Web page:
Regardless of who originally developed the systems (and machines) it is clear that through Arthur Jones and his company and a crew of HIT advocates, the principles and concepts of HIT became popularized.

HIT and other training routinesEdit

HIT will target a single body part with a single exercise, and generally a single set of 6-10 reps for the upper body and either 8-15 or more commonly 12-20 reps for the lower body, done to momentary muscular failure. Dead Lifts usually have a rep range of 5-8 reps, and calves are sometimes trained with 1-2 sets of failure. Older HIT workouts consisted of whole-body workouts which later changed to split-body routines. Opposite of HIT, a conventional routine will target a single body part with 1-3 exercises, with 3-5 sets of 6-12 repetitions. Cadence for a HIT workout is supposed to be smooth, but not always Super Slow. If done correctly the 'time under tension' or the actual amount of time a muscle is working in a HIT routine compared to a 'typical' weight training routine, the amount of time would be very similar or in some cases greater, though it is unknown to the author if there are any actual studies or other neutral findings that this is the actual case, it certainly is a common belief amongst the HIT faithful.

A standard HIT cadence is usually 3-1-4-1. For clarity, here are two examples of how the cadence would be for an exercise. On the Lat Pulldown exercise the cadence is as follows: 3 seconds pulling down (Positive movement), followed by a 1 second pause & squeeze (at full contraction), followed by a 4 second return (Negative movement), followed by a 1 second rest. This completes 1 rep.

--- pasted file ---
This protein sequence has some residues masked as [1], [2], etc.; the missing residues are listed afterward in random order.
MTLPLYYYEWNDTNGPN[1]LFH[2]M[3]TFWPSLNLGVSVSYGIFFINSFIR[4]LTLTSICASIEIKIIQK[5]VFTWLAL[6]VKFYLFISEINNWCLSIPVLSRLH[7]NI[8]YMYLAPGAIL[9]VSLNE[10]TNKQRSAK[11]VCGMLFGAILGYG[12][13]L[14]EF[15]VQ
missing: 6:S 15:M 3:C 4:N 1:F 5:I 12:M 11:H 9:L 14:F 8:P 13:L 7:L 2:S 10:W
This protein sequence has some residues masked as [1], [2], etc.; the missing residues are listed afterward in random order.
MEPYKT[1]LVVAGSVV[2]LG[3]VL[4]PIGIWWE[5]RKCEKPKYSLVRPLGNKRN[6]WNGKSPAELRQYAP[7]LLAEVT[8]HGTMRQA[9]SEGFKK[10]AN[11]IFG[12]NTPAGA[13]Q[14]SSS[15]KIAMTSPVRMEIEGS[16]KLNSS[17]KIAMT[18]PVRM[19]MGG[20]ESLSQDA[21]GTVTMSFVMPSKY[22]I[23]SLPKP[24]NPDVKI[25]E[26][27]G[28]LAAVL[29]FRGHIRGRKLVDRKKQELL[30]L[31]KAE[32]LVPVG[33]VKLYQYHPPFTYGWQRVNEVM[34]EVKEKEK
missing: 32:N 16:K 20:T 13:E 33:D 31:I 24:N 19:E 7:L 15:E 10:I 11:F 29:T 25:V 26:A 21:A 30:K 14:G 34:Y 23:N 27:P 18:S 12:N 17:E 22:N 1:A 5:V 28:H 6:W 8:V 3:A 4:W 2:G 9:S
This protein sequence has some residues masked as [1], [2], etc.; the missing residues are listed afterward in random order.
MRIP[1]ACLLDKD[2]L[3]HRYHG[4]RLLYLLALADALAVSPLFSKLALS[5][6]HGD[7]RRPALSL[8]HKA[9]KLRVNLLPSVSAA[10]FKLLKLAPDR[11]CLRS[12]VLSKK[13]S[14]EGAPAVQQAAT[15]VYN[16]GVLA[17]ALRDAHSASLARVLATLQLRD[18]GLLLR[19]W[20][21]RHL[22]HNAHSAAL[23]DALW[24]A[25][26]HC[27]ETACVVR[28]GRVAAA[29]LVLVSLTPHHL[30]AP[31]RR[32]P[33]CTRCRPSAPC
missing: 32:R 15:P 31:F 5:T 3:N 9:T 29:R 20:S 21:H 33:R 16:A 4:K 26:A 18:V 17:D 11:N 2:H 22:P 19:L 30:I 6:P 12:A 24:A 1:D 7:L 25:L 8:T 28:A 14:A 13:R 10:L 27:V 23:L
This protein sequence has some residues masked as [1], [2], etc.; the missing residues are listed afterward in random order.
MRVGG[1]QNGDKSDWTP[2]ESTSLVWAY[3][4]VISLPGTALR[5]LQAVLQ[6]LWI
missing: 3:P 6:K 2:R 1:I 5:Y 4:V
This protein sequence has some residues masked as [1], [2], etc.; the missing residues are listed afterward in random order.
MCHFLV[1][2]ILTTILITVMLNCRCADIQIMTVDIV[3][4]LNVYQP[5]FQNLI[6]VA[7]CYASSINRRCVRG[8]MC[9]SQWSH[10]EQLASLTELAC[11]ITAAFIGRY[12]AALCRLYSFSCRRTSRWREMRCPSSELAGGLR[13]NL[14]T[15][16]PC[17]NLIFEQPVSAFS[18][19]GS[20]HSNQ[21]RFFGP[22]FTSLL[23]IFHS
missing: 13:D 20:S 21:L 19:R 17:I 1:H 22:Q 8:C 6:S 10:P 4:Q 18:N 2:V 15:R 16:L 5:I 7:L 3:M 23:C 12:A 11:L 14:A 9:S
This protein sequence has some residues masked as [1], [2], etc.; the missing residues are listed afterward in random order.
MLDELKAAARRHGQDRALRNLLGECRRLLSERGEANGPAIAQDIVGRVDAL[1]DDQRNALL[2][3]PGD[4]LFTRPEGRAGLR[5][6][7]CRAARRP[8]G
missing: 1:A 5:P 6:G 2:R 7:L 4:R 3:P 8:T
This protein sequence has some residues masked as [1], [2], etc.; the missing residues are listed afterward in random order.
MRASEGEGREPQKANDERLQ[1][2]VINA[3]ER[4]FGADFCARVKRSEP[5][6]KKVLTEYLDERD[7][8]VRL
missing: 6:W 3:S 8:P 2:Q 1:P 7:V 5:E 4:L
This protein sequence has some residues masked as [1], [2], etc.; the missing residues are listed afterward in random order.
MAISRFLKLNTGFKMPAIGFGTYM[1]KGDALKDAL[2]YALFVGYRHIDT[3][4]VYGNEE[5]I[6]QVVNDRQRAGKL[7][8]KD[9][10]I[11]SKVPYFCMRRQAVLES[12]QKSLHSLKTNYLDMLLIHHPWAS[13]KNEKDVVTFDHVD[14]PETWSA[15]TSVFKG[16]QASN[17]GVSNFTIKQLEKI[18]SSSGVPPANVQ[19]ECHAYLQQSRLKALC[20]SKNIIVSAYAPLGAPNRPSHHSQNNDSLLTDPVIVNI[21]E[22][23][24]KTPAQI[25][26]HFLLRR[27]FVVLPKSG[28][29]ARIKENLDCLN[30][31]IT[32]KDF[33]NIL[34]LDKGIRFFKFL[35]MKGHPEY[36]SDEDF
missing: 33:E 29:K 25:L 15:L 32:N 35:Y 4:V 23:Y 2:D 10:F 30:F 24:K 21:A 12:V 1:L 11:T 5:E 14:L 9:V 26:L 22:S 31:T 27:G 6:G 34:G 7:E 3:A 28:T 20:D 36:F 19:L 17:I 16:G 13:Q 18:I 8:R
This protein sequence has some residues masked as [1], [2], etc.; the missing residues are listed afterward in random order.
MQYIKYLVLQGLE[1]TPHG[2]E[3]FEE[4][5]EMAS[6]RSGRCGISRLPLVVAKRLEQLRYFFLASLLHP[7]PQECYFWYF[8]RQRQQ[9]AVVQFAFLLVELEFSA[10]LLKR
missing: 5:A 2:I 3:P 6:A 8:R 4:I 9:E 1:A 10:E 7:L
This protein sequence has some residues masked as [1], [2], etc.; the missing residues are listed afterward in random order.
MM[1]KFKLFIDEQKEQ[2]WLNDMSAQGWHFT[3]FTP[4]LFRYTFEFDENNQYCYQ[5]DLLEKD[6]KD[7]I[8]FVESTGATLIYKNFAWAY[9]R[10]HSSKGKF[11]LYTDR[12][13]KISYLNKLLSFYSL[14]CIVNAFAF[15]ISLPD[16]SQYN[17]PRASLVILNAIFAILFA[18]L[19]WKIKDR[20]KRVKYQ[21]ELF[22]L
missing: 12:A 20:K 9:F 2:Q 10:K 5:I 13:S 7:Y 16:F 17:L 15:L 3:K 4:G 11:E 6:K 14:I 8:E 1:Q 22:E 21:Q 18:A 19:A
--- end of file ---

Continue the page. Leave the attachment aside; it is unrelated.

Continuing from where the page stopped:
On the Barbell Squat the cadence is as follows: 4 seconds lowering the bar (the Negative movement), followed by a 1 second pause (at the bottom), followed by 3 seconds raising up the bar (the Positive movement), followed by a 1 second rest at the top. This completes 1 rep.

HIT stresses intensity over repetition. Many weightlifters will use a HIT routine to help break a 'plateau' - meaning they will use HIT temporarily when another routine stops giving desired results. Some HIT trainees will use HIT exclusively as well - Arthur Jones believed HIT was all that was required.


A former Mr. Universe, the late Mike Mentzer achieved his lifetime best condition from performing rest-pause, an old system of lifting involving single-rep maximums interspersed with brief (10 second) rest periods. Rest-pause has the advantages of old-school power training while also allowing for enough overall reps to be performed for hypertrophy and cardiovascular exercise purposes.


  1. Philbin, John (2004). High-Intensity Training: more strength and power in less time. Human Kinetics. ISBN 9780736048200. 
  2. Hatfield, Frederick C.. Is High Intensity Training Best?. Dr. Weitz Chiropractic and Rehabilitation. Retrieved on 2008-10-17.

Further readingEdit

  • Joanne Sharkey; Little, John B. (2006). The Wisdom of Mike Mentzer: the art, science, and philosophy of a bodybuilding legend. New York: McGraw-Hill. ISBN 0-07-145293-1.
  • Little, John B.; Mentzer, Mike (2003). High-Intensity Training the Mike Mentzer way. Chicago, Ill: Contemporary Books. ISBN 0-07-138330-1.
  • Heavy Duty 2 by Mike Mentzer

See alsoEdit

External linksEdit